Work and Pensions Secretary Stephen Crabb: The 43-year-old was promoted to the cabinet in 2014 as Welsh secretary, and boosted his profile earlier this year when he took over as work and pensions secretary. A rising star of the Tory party he has promised to unite the party and country following the referendum result and provide stability. Raised on a council estate by a single mother, he has a back story to which many Tory MPs are attracted. Backed Remain. Stephen Crabb profile
Energy minister Andrea Leadsom: The 53-year-old former banker and fund manager was one of the stars of the Leave campaign. A former district councillor, she became MP for South Northamptonshire in 2010 and – after serving as a junior Treasury minister and as a member of the Treasury select committee – she was made a junior minister in the energy and climate change department in May last year. Andrea Leadsom profile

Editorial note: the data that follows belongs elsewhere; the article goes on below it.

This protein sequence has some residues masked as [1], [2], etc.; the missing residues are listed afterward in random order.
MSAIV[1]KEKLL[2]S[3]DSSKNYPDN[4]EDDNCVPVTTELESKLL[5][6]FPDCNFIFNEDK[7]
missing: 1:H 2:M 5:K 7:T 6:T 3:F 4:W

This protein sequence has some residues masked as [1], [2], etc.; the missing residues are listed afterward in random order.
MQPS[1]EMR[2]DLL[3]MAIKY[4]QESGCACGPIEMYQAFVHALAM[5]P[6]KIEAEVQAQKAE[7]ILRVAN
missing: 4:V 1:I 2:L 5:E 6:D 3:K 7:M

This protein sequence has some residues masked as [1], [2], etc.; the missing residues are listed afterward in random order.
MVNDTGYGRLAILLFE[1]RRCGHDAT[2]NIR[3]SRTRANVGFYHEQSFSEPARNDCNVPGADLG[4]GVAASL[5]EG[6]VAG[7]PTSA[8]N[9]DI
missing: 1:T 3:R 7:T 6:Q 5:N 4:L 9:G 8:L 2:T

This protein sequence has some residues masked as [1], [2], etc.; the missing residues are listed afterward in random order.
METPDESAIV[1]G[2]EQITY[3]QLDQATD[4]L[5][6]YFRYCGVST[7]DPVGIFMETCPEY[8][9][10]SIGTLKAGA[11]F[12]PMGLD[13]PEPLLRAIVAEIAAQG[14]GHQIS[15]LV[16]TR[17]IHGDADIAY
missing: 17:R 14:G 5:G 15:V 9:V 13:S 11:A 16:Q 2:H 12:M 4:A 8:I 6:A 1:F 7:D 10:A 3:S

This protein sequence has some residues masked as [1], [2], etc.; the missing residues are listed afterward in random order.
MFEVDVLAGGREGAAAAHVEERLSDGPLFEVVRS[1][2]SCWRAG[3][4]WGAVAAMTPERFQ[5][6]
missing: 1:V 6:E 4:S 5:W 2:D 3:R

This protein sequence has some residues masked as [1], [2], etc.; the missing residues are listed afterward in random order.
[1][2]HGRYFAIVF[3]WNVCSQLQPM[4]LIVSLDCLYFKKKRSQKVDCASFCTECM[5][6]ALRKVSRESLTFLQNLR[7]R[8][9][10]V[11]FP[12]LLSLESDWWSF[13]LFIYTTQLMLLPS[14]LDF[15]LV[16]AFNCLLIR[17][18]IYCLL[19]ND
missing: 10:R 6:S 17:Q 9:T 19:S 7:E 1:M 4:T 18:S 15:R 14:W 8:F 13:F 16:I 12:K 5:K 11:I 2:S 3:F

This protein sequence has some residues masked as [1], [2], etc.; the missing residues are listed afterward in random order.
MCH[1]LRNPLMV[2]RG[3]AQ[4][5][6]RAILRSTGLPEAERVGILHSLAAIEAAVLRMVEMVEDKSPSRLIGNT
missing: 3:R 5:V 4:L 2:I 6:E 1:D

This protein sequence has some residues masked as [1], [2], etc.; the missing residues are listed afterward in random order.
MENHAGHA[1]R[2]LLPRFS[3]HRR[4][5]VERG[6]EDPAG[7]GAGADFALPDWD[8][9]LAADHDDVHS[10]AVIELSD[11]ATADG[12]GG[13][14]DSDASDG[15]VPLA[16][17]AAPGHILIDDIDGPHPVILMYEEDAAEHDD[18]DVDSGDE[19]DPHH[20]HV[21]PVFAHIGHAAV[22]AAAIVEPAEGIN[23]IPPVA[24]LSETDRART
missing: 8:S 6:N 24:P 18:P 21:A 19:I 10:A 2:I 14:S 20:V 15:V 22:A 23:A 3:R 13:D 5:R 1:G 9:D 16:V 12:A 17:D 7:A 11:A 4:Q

Former cabinet minister Liam Fox: It’s second time around for the 54-year-old ex-defence secretary and GP, who came a close third in the 2005 leadership contest. His cabinet career was cut short in 2011 when he resigned following a lobbying row. A Brexit campaigner, and on the right of the party, he has said whoever becomes PM must accept “the instruction” of the British people and not “try to backslide” over EU membership. Liam Fox profile